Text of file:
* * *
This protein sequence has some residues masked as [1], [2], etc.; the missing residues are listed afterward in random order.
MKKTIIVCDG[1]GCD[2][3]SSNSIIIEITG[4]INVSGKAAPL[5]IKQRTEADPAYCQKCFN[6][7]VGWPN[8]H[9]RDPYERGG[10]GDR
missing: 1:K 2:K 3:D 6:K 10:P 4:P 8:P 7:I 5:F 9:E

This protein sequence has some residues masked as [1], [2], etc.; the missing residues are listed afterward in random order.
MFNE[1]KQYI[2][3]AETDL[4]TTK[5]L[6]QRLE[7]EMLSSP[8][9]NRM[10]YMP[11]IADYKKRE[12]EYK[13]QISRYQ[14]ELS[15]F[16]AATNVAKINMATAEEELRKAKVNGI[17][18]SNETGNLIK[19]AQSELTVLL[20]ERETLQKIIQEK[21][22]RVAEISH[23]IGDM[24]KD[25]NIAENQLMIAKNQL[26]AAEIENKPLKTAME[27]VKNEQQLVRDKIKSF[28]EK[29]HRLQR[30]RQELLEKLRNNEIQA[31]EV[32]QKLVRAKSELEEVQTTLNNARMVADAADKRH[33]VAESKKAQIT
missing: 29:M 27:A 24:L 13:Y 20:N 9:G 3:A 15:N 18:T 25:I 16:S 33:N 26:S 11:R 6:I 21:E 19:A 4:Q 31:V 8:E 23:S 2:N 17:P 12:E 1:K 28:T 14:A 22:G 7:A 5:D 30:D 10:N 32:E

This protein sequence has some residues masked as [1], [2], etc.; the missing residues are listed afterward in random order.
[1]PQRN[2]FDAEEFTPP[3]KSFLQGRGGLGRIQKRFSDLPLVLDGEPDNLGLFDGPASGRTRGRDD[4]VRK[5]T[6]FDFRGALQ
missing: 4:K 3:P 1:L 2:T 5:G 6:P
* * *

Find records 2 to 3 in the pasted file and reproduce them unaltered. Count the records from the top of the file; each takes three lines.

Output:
This protein sequence has some residues masked as [1], [2], etc.; the missing residues are listed afterward in random order.
MFNE[1]KQYI[2][3]AETDL[4]TTK[5]L[6]QRLE[7]EMLSSP[8][9]NRM[10]YMP[11]IADYKKRE[12]EYK[13]QISRYQ[14]ELS[15]F[16]AATNVAKINMATAEEELRKAKVNGI[17][18]SNETGNLIK[19]AQSELTVLL[20]ERETLQKIIQEK[21][22]RVAEISH[23]IGDM[24]KD[25]NIAENQLMIAKNQL[26]AAEIENKPLKTAME[27]VKNEQQLVRDKIKSF[28]EK[29]HRLQR[30]RQELLEKLRNNEIQA[31]EV[32]QKLVRAKSELEEVQTTLNNARMVADAADKRH[33]VAESKKAQIT
missing: 29:M 27:A 24:L 13:Y 20:N 9:G 3:A 15:N 18:T 25:I 16:S 33:N 26:S 11:R 6:I 21:E 19:A 4:Q 31:V 8:E 23:S 2:N 17:P 12:E 1:K 28:T 14:A 22:G 7:A 5:D 30:D 10:N 32:E

This protein sequence has some residues masked as [1], [2], etc.; the missing residues are listed afterward in random order.
[1]PQRN[2]FDAEEFTPP[3]KSFLQGRGGLGRIQKRFSDLPLVLDGEPDNLGLFDGPASGRTRGRDD[4]VRK[5]T[6]FDFRGALQ
missing: 4:K 3:P 1:L 2:T 5:G 6:P